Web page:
Technological development has made it possible to delegate to robots many activities that are too risky and too strenuous for humans. One of the areas where robots have repeatedly saved people's lives is that of bomb removal and the robots used in such operations are known as EODs (Explosive Ordnance Disposal).
The present work analyses, models and simulates by the way of the software ADAMS and Matlab the behaviour of Demine, the EOD robot manufactured by the company Robotec - lifesaving robotics, in order to identify its performances and to optimise them.
Initially, the CAD model of the robot was imported into ADAMS Modeler in order to Merge all the bodies that are part of the same assembly and don’t have relative motion between them and to apply constraints. In addition, the original locomotion system, consisting of 6 tracks, was replaced with a simpler one consisting of 4 wheels with a diameter of 80 mm. The refined model, shown in Figure 1, is composed of 5 sub-assemblies:
- Base: where the brushless motors and transmission systems for moving the wheels and rotating the Arm are situated. The robot frame is also present.
- Arm: it is composed of 3 aluminium mechanical links driven by two brushed linear electric actuators. It has 4 DOFs and it positions the Gripper.
- Gripper: this is the end part of the robot, known as the end effector and it is driven by a brushed motor. It is used to grasp the bomb by way of the synchronized movement of the flanges modelled using the Join:Gear function of Couplers.
- Right/left transmission: transmits motion to the wheels on the right/left side of the robot by way of a system of belts and pulleys made using the components of the Machinery/Belt Plugin.
Figure 1 (Refined model)
The bomb, shown in Figure 1, was modelled by connecting a box to a torus and weighs 4 kg. In order to allow the robot interaction with the surrounding environment, Contact Forces were modelled: they act between the wheels and the ground, the claws of the Gripper assembly and the torus of the bomb, the ground and the bomb.
Initially, the direct and inverse kinematics has been studied by applying the Denavit-Hartenberg convention, focusing on the EOD manipulator. Subsequently, the trajectories that the two linear actuator of the manipulator has to follow to carry out the imposed tasks, formulated using the Chebyshev polynomials, have been optimised in order to reduce the overall energy that the two actuators have to spend. The optimization problem was solved in ADAMS by using the MMFD algorithm.
Then, the electric actuators and their controllers were modelled in Simulink obtaining the characteristic parameters from their datasheets. These outcomes have been imported into ADAMS through a .dll library to take into account the electro-mechanical behaviour of the actuators. The designed controllers are of two types: PI (Proportional Integral) and SMC (Sliding Mode Control). To obtain optimal performance from the second controller, a CAD-based approach was used in order to extrapolate, from the ADAMS environment, information regarding the dynamics of the linear actuator that moves the third link of the manipulator.
The flexibility of the manipulator third link was also considered in order to evaluate its deformations and stresses.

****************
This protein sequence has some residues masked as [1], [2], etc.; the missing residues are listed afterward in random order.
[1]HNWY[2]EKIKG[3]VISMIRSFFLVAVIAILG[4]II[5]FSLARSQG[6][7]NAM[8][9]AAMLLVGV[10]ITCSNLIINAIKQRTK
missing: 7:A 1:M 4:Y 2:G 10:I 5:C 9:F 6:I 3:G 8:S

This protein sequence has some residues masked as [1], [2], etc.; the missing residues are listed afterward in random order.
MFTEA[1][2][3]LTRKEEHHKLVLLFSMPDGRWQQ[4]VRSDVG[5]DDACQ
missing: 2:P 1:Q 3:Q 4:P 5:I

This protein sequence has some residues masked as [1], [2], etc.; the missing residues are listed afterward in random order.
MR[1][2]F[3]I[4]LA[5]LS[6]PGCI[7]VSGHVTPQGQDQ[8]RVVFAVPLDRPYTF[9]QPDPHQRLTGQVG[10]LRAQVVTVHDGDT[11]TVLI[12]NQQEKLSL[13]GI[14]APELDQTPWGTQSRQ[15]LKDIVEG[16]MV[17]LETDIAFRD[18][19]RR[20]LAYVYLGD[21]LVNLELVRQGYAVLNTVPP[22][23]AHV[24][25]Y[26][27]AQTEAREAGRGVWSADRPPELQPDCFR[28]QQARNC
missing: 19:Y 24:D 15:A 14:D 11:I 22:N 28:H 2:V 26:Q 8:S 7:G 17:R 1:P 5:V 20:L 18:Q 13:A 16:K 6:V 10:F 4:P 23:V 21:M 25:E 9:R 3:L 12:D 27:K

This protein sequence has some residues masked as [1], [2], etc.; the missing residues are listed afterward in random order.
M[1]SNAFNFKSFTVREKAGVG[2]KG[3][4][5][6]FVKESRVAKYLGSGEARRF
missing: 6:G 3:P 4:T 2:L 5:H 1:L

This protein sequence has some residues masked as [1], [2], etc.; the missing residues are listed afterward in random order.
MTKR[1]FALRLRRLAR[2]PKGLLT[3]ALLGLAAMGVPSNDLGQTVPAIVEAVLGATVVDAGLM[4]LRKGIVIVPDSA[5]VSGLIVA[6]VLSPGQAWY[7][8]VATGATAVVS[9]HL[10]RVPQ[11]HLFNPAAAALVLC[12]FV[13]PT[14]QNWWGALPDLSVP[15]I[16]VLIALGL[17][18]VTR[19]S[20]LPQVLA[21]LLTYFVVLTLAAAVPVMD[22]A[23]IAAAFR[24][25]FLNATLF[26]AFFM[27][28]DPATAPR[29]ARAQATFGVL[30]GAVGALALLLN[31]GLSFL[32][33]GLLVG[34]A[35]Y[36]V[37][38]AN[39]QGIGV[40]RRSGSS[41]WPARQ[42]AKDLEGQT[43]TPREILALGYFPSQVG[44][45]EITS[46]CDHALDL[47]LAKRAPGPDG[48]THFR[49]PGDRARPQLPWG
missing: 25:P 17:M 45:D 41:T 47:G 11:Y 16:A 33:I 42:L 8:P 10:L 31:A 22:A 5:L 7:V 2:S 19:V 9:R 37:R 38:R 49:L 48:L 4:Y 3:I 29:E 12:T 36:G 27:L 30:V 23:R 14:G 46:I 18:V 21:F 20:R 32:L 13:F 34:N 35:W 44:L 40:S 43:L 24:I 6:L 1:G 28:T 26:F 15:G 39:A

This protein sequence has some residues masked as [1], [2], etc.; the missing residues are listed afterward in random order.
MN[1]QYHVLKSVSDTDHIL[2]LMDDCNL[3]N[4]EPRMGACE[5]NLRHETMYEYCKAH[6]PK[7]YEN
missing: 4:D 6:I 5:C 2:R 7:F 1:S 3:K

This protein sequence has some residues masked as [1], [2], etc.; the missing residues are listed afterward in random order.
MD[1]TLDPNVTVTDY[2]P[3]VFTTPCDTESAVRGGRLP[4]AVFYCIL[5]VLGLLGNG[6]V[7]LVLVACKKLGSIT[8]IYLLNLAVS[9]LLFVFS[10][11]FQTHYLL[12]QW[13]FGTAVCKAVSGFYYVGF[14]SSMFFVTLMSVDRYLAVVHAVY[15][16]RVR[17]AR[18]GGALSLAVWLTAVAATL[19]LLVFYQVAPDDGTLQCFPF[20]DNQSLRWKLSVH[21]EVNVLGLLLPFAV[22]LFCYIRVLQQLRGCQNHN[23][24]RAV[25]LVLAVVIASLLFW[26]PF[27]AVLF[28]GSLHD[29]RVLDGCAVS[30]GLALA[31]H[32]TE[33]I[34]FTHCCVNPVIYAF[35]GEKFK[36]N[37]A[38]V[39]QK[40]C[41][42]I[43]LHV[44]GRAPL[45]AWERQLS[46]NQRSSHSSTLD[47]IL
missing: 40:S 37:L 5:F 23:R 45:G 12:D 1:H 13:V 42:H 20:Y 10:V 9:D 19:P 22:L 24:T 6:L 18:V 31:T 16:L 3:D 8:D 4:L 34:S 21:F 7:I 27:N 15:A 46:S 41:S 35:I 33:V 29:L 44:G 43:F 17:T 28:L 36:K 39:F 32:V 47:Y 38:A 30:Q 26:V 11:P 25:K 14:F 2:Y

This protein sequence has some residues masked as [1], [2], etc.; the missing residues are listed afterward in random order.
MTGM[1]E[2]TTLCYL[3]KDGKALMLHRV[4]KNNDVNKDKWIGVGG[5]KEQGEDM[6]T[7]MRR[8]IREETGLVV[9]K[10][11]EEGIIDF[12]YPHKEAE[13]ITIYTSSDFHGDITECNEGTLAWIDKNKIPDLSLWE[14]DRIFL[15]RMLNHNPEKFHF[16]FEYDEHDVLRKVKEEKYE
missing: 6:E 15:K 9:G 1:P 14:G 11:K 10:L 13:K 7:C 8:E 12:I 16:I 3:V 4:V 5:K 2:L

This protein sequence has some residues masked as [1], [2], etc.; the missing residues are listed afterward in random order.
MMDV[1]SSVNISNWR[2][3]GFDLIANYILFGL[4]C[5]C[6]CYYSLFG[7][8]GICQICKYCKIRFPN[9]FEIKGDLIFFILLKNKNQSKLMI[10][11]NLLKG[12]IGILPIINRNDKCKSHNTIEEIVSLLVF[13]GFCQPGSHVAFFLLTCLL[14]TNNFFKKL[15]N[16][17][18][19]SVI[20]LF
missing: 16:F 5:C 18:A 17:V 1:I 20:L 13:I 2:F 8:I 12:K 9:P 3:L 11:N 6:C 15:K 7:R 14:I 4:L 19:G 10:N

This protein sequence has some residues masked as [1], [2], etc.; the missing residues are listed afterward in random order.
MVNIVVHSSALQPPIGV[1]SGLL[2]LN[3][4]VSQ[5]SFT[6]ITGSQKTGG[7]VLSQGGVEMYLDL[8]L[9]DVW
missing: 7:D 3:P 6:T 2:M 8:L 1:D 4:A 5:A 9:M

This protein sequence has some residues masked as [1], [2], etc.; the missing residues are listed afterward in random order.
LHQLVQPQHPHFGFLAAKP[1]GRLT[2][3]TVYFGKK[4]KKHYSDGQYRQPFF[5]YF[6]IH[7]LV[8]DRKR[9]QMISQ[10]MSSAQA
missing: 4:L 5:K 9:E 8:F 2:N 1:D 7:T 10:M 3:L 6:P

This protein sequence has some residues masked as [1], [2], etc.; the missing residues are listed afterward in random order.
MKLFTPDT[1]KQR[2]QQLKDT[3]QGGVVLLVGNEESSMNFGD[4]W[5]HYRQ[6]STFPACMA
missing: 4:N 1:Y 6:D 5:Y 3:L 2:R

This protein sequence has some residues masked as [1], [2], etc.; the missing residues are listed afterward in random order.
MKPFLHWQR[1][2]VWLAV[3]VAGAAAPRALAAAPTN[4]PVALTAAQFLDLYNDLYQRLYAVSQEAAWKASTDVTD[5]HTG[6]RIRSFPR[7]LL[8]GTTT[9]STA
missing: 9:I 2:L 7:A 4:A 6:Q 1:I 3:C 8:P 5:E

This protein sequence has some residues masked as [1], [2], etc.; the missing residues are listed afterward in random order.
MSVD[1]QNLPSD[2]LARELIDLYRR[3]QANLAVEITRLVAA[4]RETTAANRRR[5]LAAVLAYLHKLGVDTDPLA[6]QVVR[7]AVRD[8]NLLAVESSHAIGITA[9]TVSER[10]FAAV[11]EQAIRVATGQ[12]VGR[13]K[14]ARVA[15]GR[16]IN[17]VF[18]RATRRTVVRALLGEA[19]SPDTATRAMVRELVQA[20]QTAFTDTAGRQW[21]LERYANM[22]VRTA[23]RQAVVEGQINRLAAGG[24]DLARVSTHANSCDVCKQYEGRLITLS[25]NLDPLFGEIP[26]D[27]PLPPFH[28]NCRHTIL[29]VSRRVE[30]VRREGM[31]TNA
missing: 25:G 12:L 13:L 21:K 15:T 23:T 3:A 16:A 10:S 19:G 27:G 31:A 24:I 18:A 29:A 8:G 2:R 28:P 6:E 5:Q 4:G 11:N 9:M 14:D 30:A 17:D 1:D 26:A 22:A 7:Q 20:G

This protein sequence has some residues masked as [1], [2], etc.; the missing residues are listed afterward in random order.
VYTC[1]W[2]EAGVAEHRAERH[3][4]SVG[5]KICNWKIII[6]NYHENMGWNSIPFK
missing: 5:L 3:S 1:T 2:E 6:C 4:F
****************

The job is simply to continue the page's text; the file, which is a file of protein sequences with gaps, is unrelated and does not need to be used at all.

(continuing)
Ultimately, three different Simulations were carried out.
In Simulation 1, where the flexibility of the last link has been neglected, all motors are controlled by the PI system. This Simulation shows that the robot is able to perform the steps necessary for the removal of the bomb whose coordinates of the centre of mass, evaluated with respect to the global reference frame are shown in Figure 2. The x component relates to the distance travelled by the robot during transport phase, while the y component is linked to the lifting phase. Ultimately, the z component is related to the rotation of the Arm, which moves the bomb to the side during the transport phase.
Figure 2 (Bomb CoM)
Simulation 1 also shows that the voltage and current profiles required by the motors used are acceptable: they never exceed the maximum values shown in the datasheets and do not exhibit peaks or oscillations that could damage electrical and mechanical components.
In Simulation 2, the flexibility of the third link is taken into account without changing the type of control systems. Simulation 2 showed that the control system of the second linear actuator used in Simulation 1 is not robust: it is not able to control the system after the introduction of third link flexibility. Therefore, it is necessary to reduce its proportional gain in order to obtain a more robust controller but with less precision, as shown in Figure 3.
Figure 3 (Second linear actuator control system comparison)
Simulation 2 also allows us to evaluate what the stress distribution of the third link is, demonstrating that the robot operates in safe conditions with a 4 kg handled load: Figure 4.a and Figure 4.b show the moment in which the maximum deformation and stress are reached.
Figure 4 (a: Deformation contour plots, b : Stress contour plots)
In Simulation 3 the PI controller of the second linear actuator is replaced with SMC. The application of this controller is more burdening from the implementation point of view, because it requires greater knowledge of the model which can be obtained through the CAD-Based approach. The controller, as shown in Figure 5, guarantees a lower maximum error than those achieved in both previous Simulations. Moreover, the use of the sat function guarantees the absence of the chattering phenomenon, allowing the SMC controller to be used without damaging the mechanical components on which it acts.
Figure 5 (Simulation error comparison)
Autore: Giuseppe Ventura
Univeristà: Università degli Studi di Salerno
Anno Accademico: 2020/2021
Relatore: Adolfo Senatore